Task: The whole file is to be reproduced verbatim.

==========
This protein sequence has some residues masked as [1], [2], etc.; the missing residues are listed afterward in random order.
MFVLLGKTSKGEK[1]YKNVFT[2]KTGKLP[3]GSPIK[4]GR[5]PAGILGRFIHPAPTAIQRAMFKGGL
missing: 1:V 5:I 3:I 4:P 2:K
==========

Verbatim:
This protein sequence has some residues masked as [1], [2], etc.; the missing residues are listed afterward in random order.
MFVLLGKTSKGEK[1]YKNVFT[2]KTGKLP[3]GSPIK[4]GR[5]PAGILGRFIHPAPTAIQRAMFKGGL
missing: 1:V 5:I 3:I 4:P 2:K